World

Israel’s Prime Minister Elections Produce Two Victors

READING TIME ~ 4 MINUTES

Before understanding Israel’s Prime Minister elections, it’s important to first understand its system of politics. Israel, unlike the US, has more than two prominent political parties, each with considerable power. In its version of Congress, known as Knesset, no party has ever held a majority of its 120 seats. The Prime Minister of Israel is chosen by the members of the Knesset. The members of the Knesset are directly elected by the people for 4-year terms, but early elections are common, and an election could happen before the end of this term if the majority of Knesset members decide so. Since no party holds a majority, they are forced to ally with other parties and work with them to gain their vote in favor of a particular Prime Minister. Even if the Prime Minister represents a particular party, the roles of his or her Ministers (similar to the Cabinet in the US) can be given to people from other parties in order to gain their support in the Prime Minister elections. These alliances are often changing, which is one of the main reasons that Knesset members’ 4-year terms are interrupted with elections. In the past 2 years alone, there have been 4 Knesset elections!

The Knesset during a meeting overview in 2019 (Menahem Kahana via Getty Images)

Key Questions to Consider:

  1. What was the outcome of the most recent Prime Minister election?
  2. How are the new Prime Minister-Elects’ views different from the previous Prime Minister’s?
  3. What’s next for Israel and America?

1: What Was the Outcome of the Most Recent Prime Minister Election?

The most recent Prime Minister Election was on March 23, 2021. After this, the parties were given time to form new coalitions with their candidates, and on June 2, Yair Lapid of the Yesh Atid party and Naftali Bennett of the Yamina party reached an agreement between their own and 5 other political parties that helped them overcome the 61-vote margin needed to become Prime Minister. Their agreement entails that Bennett will be Prime Minister for two years, and then Lapid will take over for the other two. 

2: How are the new Prime Minister-Elects’ views different from the previous Prime Minister?

The previous Prime Minister, Benjamin Netanyahu, was staunchly right-wing and supported taking a strong military approach against Palestine. His biggest appeal to Israeli voters is his approach to Palestine, where he has taken a very aggressive stance. He also has some support from Orthodox Jewish supporters because of his support of smaller fines for people who violate COVID-19 safety regulations. 

The Lapid-Bennet duo has different views from Netanyahu and even from each other. While Lapid is a centrist, Bennett is even further to the right than Netanyahu. Bennett views Palestine as a ‘terrorist state.’ In 2018, He has even advocated for a ‘shoot to kill’ order toward Palestinians who attempt to cross the Gaza Strip. Unlike other Israelis, he does not think the two countries will be able to accomplish the ‘two-state solution,’ where Israel and Palestine become one nation. It can be assumed that given the recent rocket-filled ruckus that Hamas started a few weeks ago, he will only gain more support from Israelis. On the other hand, Lapid’s centrist views apply to Palestine as well. In a speech he gave in 2019, he said that Israel needed to stop the occupation of Palestine, much different than Bennett. How well can the two cooperate? That remains to be seen in the following weeks.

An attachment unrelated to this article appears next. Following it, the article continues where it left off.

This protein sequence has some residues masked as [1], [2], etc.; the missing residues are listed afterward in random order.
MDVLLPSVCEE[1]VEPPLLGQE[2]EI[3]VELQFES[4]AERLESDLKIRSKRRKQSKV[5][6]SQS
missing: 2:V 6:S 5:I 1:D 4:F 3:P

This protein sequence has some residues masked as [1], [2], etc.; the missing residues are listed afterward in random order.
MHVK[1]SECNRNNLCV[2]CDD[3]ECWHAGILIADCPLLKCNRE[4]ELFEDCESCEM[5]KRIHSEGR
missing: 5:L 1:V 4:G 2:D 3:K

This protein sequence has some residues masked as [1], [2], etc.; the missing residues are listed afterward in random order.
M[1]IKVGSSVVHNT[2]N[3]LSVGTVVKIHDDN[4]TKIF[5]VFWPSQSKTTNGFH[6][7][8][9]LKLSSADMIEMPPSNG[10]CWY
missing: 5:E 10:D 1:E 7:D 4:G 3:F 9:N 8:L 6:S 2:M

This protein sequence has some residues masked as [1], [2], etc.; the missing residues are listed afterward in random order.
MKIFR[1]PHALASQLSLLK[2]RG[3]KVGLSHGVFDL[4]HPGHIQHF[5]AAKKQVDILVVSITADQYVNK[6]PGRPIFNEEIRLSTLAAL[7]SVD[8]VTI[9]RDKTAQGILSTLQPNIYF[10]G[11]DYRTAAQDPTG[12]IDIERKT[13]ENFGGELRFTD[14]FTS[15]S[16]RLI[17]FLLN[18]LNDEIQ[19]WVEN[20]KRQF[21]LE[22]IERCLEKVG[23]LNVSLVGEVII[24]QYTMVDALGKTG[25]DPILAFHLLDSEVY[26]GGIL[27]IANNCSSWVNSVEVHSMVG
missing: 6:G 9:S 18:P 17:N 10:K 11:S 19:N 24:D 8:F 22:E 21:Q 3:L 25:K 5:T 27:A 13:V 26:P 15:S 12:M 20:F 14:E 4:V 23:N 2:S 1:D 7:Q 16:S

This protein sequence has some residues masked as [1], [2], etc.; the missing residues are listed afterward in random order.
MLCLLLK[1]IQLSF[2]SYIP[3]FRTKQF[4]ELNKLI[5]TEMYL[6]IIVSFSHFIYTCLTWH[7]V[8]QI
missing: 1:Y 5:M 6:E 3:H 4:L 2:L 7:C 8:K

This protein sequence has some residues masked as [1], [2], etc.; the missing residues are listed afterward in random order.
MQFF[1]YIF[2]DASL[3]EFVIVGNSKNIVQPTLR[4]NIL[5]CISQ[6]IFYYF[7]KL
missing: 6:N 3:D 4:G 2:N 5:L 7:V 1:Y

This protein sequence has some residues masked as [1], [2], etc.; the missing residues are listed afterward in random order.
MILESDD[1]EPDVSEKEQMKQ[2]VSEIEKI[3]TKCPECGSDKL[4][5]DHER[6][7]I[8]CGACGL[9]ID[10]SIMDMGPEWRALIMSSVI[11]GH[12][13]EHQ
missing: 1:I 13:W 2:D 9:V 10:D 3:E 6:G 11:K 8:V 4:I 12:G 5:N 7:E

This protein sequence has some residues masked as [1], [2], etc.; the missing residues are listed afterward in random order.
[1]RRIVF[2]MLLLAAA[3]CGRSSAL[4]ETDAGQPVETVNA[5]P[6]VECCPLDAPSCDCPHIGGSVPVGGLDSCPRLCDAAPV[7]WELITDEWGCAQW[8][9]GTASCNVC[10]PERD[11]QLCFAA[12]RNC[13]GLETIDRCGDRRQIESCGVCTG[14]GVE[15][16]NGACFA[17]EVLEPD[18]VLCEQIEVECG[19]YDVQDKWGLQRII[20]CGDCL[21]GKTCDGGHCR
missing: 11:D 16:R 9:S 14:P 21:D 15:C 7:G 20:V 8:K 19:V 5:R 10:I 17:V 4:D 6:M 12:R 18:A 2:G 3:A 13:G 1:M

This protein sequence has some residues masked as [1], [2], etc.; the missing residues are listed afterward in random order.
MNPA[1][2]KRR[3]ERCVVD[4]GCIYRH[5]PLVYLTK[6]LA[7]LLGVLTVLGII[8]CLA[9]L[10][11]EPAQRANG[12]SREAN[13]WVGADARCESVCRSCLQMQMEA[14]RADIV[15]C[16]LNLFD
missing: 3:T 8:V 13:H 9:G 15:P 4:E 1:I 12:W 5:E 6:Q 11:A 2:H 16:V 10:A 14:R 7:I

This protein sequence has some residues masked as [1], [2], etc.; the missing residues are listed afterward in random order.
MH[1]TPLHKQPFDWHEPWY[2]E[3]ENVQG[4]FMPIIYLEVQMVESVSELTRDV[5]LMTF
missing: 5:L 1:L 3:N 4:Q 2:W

Lapid (Amir Cohen/Reuters)

3: What’s Next For Israel and America?

America: After the recent rocket attacks between Israel and Palestine, the high civilian casualties in Palestine have elicited greater support for Palestine among American citizens and lawmakers. Many of these lawmakers are Democratic progressives, and they want America to play a more active role in negotiating peace. Given Bennett’s interest in confronting the Palestinians militarily, President Biden will have to choose whether America will support Israel or Palestine in a potential war.. 

Israel: As mentioned before, much remains to be seen about how well Bennett and Lapid cooperate. Yet, most Israelis aren’t very optimistic. 70% expect party coalitions to have shifted and a fifth election to happen. 

TL;DR

  1. In Israel, the Prime Minister is voted by the Knesset, Israel’s form of Congress. The Knesset is directly voted by Israeli citizens. 
  2. On March 23, the Knesset was voted on, and two months later, on June 2, this new Knesset voted for a pair to be Prime Ministers: Naftali Bennett and Yair Lapid. 
  3. Bennett will be Prime Minister for the first two years of the term, and Lapid will take over the next two years. 
  4. Bennett is more hard-line than Netanyahu – for example, he wants to take a very aggressive stance against Palestine, who he considers ‘terrorists.’ Lapid is more centrist, and wants Israel to leave Palestine completely. 
  5. How will the two cooperate? That remains to be seen in the following weeks. 

Sources

https://www.reuters.com/world/middle-east/netanyahus-deadline-form-government-expires-rivals-eyed-2021-05-04/

https://www.cnbc.com/2021/05/07/whats-next-for-israel-70percent-of-israelis-see-a-fifth-election.html

https://www.cnn.com/2021/06/04/middleeast/naftali-bennett-israel-profile-intl-cmd/index.html

https://www.theguardian.com/world/2019/apr/07/benjamin-netanyahus-proposal-would-bury-the-two-state-solution

https://www.jns.org/opinion/what-sort-of-government-are-lapid-and-bennett-forming/

https://www.haaretz.com/israel-news/elections/yair-lapid-outlines-four-demands-for-peace-with-palestinians-1.7000533

https://www.washingtonpost.com/world/2021/05/17/biden-israel-pale

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